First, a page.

The Victorian pricing regulator, the Essential Services Commission, appears to have dashed hopes that a significant network component could be added to the state’s solar feed in tariff.
In the second phase of a report commissioned by the state Labor government to find a “fair value” of rooftop solar, the ESC has concluded that there is value to the network in rooftop solar, but not as much as many might expect. And even then it is variable on time and location.
The 176-page report released by the ESC on Tuesday puts the network value of the near 1 gigawatt of rooftop solar in the state at just $3 million.
That equates to about $3 per every kilowatt of solar PV capacity in the state. Based on the amount of solar exported to the grid, that represents a fraction of a cent per kilowatt hour.
It is so little, and so variable, that the ESC does not recommend adding any further to the state’s feed in tariff, which currently pays around 5c/kWh for excess solar to the grid, but will rise to between 6.5c/kWh and 7c/kWh after the state government incorporated its recommendations on the climate and environmental benefits of the technology.
A further peak rate, pushing the tariff up to around 8c/kWh or even as much as 30c/kWh in “critical peaks”, may also be added. But this reflects the cost of wholesale electricity in peak times, not the network value.
Indeed, the ESC says some of the solar sitting on around 300,000 rooftops in the state has no network value at all, because it is either located in the part of the grid that does not need replacement assets, or does not need upgrades because it is not congested.
The ESC does, however, see that the network value of solar could rise 20-fold if the solar installations are paired with other technologies – such as battery storage, smart inverters and energy management systems – that can make it “firm” and can add to network security.
But even then the ESC says adding battery storage in some areas will provide no further value to the grid – because of the reasons above. And where it does bring value, it is only at certain times. And to recognise the value that it does bring to areas that are congested or in need of an upgrade will need a new suite of market reforms and signals.
The conclusions will no doubt trigger intense debate from those involved in and around the solar industry, along with those incumbents whose business models are challenged by the new distributed generation technologies.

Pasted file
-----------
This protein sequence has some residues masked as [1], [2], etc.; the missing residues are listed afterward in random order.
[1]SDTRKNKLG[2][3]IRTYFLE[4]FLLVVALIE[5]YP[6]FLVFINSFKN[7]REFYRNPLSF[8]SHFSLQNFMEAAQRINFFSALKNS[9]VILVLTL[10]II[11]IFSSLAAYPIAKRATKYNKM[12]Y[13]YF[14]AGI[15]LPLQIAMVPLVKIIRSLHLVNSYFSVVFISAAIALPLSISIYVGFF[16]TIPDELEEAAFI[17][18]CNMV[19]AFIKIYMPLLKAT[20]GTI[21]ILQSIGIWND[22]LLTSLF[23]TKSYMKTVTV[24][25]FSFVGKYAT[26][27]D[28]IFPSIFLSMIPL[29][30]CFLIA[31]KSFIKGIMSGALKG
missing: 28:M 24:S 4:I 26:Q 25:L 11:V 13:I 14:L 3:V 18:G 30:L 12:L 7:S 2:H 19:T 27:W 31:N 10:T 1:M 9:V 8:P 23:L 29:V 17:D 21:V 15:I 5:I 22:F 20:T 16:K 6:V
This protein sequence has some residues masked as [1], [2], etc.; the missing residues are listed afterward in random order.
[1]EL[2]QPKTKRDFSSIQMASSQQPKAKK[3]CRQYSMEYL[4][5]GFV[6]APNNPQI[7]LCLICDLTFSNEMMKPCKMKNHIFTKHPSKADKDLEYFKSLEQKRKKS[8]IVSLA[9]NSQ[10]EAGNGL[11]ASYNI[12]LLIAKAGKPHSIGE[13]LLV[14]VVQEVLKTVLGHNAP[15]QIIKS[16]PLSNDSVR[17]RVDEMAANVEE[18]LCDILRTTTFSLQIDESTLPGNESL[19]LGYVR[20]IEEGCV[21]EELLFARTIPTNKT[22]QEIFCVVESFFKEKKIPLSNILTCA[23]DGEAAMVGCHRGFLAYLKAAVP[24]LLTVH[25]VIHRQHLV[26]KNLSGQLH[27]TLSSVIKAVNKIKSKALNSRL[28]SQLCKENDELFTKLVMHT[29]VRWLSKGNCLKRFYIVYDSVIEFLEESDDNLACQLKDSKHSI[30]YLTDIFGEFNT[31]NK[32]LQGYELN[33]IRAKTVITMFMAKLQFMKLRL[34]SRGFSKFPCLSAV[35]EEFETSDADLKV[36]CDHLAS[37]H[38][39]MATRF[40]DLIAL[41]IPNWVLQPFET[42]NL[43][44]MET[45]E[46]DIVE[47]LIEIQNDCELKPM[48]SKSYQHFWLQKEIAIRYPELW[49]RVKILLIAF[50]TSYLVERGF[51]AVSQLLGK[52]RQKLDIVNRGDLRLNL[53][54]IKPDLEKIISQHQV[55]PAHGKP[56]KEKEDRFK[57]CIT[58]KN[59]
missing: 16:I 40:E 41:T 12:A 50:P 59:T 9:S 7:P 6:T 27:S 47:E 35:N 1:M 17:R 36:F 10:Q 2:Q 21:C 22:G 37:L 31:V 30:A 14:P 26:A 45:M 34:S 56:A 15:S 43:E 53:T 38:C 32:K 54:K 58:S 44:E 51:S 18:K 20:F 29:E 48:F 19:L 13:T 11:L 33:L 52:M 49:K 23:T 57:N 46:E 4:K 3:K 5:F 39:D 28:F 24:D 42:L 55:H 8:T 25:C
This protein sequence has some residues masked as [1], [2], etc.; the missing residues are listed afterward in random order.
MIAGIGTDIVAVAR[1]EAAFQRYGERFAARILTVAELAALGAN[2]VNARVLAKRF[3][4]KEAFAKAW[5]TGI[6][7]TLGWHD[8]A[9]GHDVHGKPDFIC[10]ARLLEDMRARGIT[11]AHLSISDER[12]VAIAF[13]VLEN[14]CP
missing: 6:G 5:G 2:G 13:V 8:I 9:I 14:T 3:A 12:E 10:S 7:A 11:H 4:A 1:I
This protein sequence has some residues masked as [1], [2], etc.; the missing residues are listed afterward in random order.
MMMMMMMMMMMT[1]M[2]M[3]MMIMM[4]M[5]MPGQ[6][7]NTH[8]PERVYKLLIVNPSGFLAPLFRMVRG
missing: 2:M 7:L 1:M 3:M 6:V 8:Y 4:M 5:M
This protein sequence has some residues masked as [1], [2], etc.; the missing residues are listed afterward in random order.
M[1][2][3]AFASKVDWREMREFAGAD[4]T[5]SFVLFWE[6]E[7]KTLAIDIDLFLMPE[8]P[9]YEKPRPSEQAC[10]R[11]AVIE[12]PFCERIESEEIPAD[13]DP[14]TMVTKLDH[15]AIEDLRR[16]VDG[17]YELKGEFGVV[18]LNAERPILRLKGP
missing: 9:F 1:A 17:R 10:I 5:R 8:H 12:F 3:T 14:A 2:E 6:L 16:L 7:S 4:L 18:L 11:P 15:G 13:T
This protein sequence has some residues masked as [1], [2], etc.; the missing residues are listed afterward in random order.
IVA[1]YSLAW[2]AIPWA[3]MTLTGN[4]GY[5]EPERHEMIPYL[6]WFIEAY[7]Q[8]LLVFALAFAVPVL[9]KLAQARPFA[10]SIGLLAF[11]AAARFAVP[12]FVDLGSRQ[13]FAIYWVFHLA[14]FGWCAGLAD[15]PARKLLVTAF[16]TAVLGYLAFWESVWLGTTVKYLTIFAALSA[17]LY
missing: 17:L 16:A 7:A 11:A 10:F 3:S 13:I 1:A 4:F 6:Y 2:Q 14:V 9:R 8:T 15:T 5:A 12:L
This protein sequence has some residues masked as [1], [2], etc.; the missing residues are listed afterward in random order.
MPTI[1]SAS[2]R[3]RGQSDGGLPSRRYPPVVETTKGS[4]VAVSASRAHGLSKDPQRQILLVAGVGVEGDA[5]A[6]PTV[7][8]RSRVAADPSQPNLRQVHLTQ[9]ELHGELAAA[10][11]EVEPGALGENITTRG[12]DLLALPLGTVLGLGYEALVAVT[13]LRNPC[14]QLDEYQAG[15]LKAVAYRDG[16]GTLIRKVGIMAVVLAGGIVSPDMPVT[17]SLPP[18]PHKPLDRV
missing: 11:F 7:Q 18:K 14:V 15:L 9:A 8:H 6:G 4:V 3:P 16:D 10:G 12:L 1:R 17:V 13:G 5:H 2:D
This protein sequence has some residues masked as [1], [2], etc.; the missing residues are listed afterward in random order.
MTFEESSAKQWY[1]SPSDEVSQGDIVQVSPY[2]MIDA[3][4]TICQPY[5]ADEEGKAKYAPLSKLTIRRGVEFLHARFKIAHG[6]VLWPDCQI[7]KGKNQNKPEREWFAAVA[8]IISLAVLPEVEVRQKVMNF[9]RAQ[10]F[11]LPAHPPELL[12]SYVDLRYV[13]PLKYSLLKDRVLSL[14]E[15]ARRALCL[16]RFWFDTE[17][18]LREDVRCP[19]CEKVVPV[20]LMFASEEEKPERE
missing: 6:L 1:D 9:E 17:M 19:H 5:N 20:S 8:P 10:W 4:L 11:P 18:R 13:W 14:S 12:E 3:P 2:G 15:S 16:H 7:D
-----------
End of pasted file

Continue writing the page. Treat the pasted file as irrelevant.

One of the great debates in Australia about the value of solar, and distributed generation in general, is how it should be valued in the context of the enormous sums invested in poles and wires across Australia in the past decade.
Those investments have pushed the cost of electricity at the household “socket” up by more than double in just five years, pushing the cost of electricity in states such as Victoria to around 34c/kWh.
That is around 10 times the cost of generation from the brown coal fleet in the Latrobe Valley, and about three times the levellised cost of rooftop solar. (Some say it might be more).
With the addition of a battery storage, this provides the remarkable possibility that households will find it cheaper to look after their own power and disconnect from the grid – if not in sun-challenged Victoria, at least in other states where the sun shines more regularly.
The difference with the ESC investigation and other international studies is that the Victorian regulator is looking at the grid as on ongoing asset, and makes no assumption to its changing business model, usage or costs.
In effect, they are ascribing value to rooftop solar in the context of what already has been spent on the grid. If the network is relatively new, or in part where sufficient capacity has already been built, no value is ascribed to the new technology. This line of thinking is not helpful when considering the massive changes afoot.
In New York, however, authorities have embarked on a remarkable transformation called the Reform the Energy Vision, which looks to reshape the grid around distributed generation, and because of that are looking at the value of distributed generation in a completely different light.
After the state’s experience with blackouts after Hurricane Sandy, local authorities recognise that the best way to make the energy supply secure, and cheap, and decarbonised, is through distributed generation.
The report from staff at the New York Department of Public Service agreed with the ESC that the value of solar was complicated, and was usually dependent on time and location. But to give you some insight into how differently the value of solar is treated differently in the states, the “hypothetical” tariff in New York is put at US19c/kWh.
That’s more than double the rate proposed in Australia.
The ESC recognises this, but doesn’t want to go there.
“Given the significant differences between electricity markets in New York State, the UK and Australia, it is not the Commission‟s intention to advocate for the adoption of a distributed system operator model in the Victorian context or more broadly in the NEM,” it writes.
“Such a proposal would need to be part of a much larger discussion about the future of electricity networks, and touches on key debates currently underway about ownership models, contestability and ring-fencing, which are not within the primary focus of this inquiry.”
Perhaps it should be. Someone needs to look into it soon, before consumers are tempted to take matters into their own hands.